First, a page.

Archive for February, 2016

The Trouble With Rubbish and Graffiti

litterpickIt’s one of the most annoying things to deal with as a local Ward Councillor, as litterbugs or strong winds tend to be the main culprits in making our environment so messy.  I have had some success in getting our contractors, Amey to come with me on a street survey in Bretton South to spot where the problems are and they have cleared rubbish and fly tipping from public spaces where it is identified.

It’s harder with private spaces as responsibility rests with the owner to tidy up.  The council can only take enforcement action if they know about it and if there is a legal nuisance.


I have waged a war against graffiti on roadside utility cabinets, and it is a real battle to get some organisations to clean up mess from their property – if the property is council owned, I will ensure it will be cleaned up as soon as possible, and within 48 hours if the graffiti is obscene or offensive.  With some companies, it has taken me months to get the work done, but I will not give up until they do their duty and get rid of the nasty stuff.  If you have reported graffiti and it has not been cleaned away, please let me know and I will see what I can do.

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Policing in Peterborough

me at hendon

I spent a thirty-year career as a policeman, working in the East End of London, in Scotland Yard and on some national police teams too.  I have experienced some of the most extraordinarily brilliant police operations to keep people safe, but I have also seen some awful things, when preventing crime and disorder is not enough, and police have to investigate everything from isolated cases of public disorder and minor crime, up to thefts, frauds and cases of murder and mayhem.  It is every person’s duty to recognise that citizenship brings responsibilities as well as rights to each and every one of us.

In the nineteenth century Sir Robert Peel invented a citizen police force that was a curious British solution to the problem of preventing crime and arresting offenders – our police officers were working with the consent of the local people, and after a difficult start, slowly gained their trust.  Our policing model became the yardstick for policing by consent, and the envy of the world.  Even today, in our era of criticism of public organisations, and with the impact of the recent financial crisis causing difficult problems for all public services, our police are still held in high regard and command some of the highest satisfaction rates in surveys; around 2/3 of the population think the police do an excellent or good job.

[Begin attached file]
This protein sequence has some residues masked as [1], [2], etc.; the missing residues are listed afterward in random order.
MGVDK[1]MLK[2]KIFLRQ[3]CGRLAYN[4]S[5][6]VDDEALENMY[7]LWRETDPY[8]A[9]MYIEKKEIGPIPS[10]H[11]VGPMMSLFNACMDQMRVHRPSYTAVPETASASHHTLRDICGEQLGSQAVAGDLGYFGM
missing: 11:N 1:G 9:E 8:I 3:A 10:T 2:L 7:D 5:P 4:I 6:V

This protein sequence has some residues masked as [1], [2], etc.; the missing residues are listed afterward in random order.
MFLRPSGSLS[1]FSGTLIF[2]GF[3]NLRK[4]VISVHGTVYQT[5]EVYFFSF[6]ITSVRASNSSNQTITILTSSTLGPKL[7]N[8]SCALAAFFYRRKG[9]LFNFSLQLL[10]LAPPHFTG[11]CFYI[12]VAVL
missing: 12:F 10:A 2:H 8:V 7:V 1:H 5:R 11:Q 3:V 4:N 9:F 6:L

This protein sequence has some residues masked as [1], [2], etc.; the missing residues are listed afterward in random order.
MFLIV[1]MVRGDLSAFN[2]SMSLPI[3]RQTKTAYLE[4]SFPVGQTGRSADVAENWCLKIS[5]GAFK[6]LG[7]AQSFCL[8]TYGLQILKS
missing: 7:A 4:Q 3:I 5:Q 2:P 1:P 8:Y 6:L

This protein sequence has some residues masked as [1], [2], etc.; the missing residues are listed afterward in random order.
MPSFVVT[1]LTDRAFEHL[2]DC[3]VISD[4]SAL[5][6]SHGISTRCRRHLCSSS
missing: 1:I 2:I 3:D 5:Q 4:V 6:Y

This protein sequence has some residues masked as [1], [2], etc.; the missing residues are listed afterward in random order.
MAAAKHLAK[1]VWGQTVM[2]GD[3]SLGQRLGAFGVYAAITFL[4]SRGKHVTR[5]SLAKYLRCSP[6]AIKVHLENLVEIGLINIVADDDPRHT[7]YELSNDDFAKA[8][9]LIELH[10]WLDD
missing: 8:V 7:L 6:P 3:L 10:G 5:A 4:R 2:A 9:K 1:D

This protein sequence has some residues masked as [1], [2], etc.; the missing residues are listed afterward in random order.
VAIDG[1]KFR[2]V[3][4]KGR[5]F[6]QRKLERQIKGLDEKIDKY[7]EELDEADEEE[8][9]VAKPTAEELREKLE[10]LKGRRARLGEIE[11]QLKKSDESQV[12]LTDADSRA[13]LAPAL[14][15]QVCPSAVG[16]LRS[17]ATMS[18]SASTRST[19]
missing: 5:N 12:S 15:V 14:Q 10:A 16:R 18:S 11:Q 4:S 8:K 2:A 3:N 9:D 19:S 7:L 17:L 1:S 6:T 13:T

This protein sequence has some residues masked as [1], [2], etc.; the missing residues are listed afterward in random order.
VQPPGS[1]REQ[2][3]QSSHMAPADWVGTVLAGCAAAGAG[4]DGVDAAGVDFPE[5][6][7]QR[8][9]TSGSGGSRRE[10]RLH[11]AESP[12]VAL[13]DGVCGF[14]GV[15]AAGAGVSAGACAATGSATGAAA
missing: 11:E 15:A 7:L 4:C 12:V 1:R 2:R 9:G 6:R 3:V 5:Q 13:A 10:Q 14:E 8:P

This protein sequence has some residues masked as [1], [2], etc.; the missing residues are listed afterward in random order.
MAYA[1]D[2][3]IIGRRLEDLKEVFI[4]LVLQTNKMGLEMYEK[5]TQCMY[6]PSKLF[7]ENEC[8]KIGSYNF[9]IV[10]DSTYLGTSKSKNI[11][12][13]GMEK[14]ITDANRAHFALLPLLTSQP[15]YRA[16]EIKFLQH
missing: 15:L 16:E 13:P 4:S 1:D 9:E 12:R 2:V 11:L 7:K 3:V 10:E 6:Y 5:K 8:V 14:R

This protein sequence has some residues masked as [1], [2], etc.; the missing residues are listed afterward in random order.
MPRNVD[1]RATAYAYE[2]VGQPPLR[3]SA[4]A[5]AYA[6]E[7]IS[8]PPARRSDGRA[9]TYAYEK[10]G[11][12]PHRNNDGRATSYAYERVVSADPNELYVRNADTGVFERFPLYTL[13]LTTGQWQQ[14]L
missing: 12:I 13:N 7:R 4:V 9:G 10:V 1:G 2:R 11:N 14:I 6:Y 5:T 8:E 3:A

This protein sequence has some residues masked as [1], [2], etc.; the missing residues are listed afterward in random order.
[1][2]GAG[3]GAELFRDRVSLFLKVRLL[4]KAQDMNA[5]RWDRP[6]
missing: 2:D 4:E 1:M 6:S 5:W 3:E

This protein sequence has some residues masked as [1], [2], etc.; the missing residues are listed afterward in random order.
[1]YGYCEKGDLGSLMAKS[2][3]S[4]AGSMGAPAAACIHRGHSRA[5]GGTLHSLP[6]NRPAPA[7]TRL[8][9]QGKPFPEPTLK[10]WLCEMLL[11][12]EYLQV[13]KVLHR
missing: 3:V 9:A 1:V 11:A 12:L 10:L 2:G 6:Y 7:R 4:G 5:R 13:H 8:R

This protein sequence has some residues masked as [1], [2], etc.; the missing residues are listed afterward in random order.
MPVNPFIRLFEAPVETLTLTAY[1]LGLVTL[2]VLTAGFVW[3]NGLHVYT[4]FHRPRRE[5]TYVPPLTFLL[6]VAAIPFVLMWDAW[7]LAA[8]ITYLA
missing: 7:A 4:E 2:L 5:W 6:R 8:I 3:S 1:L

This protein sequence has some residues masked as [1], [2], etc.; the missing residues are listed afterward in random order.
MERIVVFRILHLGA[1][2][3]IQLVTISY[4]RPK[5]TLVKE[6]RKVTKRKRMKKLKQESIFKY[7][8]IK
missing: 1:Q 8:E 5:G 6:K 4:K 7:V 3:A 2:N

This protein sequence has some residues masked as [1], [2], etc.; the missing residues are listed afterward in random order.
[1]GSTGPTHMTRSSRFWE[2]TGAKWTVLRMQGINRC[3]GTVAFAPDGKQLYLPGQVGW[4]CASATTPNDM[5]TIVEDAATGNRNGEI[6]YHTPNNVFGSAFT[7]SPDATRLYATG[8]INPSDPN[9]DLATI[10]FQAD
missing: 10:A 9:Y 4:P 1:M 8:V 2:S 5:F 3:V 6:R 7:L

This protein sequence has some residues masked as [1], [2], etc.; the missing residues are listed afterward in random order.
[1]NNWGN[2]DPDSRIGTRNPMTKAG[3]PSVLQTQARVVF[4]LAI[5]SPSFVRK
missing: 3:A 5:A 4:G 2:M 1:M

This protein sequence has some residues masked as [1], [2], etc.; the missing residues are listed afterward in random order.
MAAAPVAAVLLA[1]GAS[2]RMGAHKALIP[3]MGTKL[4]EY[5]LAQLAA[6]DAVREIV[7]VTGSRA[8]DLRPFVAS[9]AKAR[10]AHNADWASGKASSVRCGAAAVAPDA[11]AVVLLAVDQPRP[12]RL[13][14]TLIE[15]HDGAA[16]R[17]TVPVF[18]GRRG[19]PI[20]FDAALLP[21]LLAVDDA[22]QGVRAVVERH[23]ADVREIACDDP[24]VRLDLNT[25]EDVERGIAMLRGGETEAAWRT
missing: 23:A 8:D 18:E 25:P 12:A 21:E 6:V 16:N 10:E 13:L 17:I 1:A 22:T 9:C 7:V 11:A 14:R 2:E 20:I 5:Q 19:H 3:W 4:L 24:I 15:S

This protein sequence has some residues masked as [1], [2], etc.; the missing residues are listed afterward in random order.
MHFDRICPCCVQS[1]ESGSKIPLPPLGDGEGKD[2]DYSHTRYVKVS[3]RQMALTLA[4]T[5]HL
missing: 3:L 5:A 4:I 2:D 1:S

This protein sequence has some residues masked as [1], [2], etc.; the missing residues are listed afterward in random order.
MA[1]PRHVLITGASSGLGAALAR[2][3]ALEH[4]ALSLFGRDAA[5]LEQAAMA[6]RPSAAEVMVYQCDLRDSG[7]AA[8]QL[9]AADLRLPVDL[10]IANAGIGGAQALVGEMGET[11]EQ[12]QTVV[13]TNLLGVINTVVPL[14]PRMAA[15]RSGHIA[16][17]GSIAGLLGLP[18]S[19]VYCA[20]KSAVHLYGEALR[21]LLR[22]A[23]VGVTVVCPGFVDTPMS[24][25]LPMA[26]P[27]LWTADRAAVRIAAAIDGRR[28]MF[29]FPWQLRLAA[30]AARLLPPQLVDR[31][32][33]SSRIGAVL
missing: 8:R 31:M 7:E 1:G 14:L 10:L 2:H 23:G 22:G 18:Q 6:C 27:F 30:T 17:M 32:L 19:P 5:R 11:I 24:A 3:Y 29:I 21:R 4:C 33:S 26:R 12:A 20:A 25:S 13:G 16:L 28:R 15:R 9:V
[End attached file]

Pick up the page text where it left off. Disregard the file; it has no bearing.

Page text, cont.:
We are also blessed with significantly lower crime rates in Cambridgeshire than in other areas.  In Peterborough, whilst top in the county for the most crimes per head of population each year, is still extraordinarily safe.  However, crimes do occur at the rate of around 4 a day in each ward, and that is where we need to support our local police officers to detect the crimes, collect evidence and arrest the criminals responsible.

The system of holding the police to account for their ability to meet the needs of the local population sits with the Police and Crime Commissioner for Cambridgeshire.

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Andy Coles
The views expressed on this website are those of the author and not necessarily those of the Conservative Councillors' Association or the Conservative Party.